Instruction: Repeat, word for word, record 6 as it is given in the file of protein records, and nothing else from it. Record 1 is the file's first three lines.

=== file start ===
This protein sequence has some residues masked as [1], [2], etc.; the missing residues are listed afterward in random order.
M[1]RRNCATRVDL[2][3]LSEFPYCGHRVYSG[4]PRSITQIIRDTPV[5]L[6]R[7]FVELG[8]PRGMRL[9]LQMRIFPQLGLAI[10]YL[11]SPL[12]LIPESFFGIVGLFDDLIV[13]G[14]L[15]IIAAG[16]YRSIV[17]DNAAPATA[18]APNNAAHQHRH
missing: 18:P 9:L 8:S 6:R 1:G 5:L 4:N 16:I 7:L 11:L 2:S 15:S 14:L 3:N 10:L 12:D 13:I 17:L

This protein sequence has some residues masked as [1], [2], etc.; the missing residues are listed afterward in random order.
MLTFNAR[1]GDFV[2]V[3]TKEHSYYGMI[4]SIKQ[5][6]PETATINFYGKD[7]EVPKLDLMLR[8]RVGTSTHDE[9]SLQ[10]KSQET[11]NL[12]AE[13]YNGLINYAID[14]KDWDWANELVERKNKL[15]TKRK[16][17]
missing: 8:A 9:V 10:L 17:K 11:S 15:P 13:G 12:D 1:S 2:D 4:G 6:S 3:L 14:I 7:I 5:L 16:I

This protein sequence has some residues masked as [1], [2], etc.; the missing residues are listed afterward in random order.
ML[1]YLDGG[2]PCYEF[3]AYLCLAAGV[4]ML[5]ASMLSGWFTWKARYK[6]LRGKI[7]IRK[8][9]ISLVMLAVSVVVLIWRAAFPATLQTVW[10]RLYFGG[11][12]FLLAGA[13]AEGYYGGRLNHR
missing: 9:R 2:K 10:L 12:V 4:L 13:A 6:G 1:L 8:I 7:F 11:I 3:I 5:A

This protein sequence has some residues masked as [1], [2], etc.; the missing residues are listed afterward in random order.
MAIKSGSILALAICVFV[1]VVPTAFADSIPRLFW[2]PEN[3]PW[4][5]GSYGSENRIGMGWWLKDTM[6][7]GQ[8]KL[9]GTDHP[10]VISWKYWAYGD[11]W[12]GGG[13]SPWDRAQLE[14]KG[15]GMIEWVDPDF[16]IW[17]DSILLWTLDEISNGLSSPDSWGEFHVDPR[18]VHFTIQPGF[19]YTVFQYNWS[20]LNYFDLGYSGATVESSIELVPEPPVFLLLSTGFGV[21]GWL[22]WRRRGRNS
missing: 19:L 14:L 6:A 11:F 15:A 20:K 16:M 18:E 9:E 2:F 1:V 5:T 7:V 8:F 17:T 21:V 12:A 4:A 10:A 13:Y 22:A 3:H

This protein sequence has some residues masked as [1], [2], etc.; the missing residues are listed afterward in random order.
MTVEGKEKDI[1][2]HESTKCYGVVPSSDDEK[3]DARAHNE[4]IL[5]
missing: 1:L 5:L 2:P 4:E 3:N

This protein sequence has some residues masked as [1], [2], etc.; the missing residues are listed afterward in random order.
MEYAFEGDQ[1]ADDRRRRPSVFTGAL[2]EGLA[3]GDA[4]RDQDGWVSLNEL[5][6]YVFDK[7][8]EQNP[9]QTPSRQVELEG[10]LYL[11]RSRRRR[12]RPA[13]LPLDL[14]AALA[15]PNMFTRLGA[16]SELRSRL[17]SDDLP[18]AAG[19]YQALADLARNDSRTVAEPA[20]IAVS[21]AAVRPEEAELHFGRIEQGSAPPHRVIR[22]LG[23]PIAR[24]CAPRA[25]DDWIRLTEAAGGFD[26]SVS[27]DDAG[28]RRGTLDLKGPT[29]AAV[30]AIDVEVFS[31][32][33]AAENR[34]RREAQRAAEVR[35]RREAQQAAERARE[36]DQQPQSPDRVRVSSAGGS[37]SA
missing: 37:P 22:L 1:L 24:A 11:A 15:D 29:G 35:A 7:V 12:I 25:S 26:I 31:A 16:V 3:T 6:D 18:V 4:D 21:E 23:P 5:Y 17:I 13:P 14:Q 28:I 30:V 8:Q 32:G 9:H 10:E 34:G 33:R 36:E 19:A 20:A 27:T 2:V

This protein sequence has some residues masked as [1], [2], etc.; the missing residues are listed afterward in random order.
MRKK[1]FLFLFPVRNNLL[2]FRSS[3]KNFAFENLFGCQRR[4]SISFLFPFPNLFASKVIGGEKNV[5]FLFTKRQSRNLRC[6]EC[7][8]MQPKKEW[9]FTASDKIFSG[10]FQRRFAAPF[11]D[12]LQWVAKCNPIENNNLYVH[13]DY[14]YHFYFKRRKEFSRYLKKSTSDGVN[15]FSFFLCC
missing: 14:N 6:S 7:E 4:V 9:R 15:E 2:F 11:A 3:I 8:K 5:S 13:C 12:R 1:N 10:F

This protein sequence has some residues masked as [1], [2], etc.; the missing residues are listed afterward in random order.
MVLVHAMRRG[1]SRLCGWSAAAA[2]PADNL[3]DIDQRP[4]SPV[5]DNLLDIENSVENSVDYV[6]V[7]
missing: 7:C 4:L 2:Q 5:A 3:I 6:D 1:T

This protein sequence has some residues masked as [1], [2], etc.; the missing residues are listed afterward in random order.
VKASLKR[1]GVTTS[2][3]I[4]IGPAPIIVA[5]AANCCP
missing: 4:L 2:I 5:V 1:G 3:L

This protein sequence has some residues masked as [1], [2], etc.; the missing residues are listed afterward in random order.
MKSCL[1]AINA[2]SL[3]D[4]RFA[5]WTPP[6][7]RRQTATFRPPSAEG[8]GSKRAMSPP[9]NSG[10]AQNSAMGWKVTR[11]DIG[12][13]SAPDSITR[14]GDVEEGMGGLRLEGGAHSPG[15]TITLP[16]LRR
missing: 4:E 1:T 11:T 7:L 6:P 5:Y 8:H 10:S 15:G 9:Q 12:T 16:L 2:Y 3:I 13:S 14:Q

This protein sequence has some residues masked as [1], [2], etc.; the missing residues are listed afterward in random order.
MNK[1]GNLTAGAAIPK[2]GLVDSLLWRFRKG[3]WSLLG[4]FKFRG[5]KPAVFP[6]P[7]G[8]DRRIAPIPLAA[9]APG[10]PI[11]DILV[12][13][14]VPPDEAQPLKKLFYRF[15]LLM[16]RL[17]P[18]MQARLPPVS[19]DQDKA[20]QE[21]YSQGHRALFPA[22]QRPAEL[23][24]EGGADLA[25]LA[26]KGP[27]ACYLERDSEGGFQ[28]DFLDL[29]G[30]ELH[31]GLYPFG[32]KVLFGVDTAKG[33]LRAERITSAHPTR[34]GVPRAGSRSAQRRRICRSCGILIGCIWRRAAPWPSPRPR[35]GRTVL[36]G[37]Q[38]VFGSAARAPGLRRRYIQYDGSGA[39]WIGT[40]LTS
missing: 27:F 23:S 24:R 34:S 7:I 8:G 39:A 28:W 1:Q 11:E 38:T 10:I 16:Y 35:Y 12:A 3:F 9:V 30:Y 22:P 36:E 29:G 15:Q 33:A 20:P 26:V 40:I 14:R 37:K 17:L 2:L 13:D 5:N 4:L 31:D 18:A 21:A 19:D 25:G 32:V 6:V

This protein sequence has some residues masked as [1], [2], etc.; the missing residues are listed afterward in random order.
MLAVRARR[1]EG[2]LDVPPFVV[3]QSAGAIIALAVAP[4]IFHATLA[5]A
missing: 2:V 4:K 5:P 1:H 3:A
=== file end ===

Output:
This protein sequence has some residues masked as [1], [2], etc.; the missing residues are listed afterward in random order.
MEYAFEGDQ[1]ADDRRRRPSVFTGAL[2]EGLA[3]GDA[4]RDQDGWVSLNEL[5][6]YVFDK[7][8]EQNP[9]QTPSRQVELEG[10]LYL[11]RSRRRR[12]RPA[13]LPLDL[14]AALA[15]PNMFTRLGA[16]SELRSRL[17]SDDLP[18]AAG[19]YQALADLARNDSRTVAEPA[20]IAVS[21]AAVRPEEAELHFGRIEQGSAPPHRVIR[22]LG[23]PIAR[24]CAPRA[25]DDWIRLTEAAGGFD[26]SVS[27]DDAG[28]RRGTLDLKGPT[29]AAV[30]AIDVEVFS[31][32][33]AAENR[34]RREAQRAAEVR[35]RREAQQAAERARE[36]DQQPQSPDRVRVSSAGGS[37]SA
missing: 37:P 22:L 1:L 24:A 11:A 15:D 29:G 35:A 7:V 12:I 25:S 26:I 31:A 16:V 3:T 6:D 18:V 4:D 21:E 23:P 5:Y 17:I 13:P 14:Q 28:I 30:V 8:Q 32:G 9:H 10:E 34:G 33:R 36:E 19:A 20:A 27:T 2:V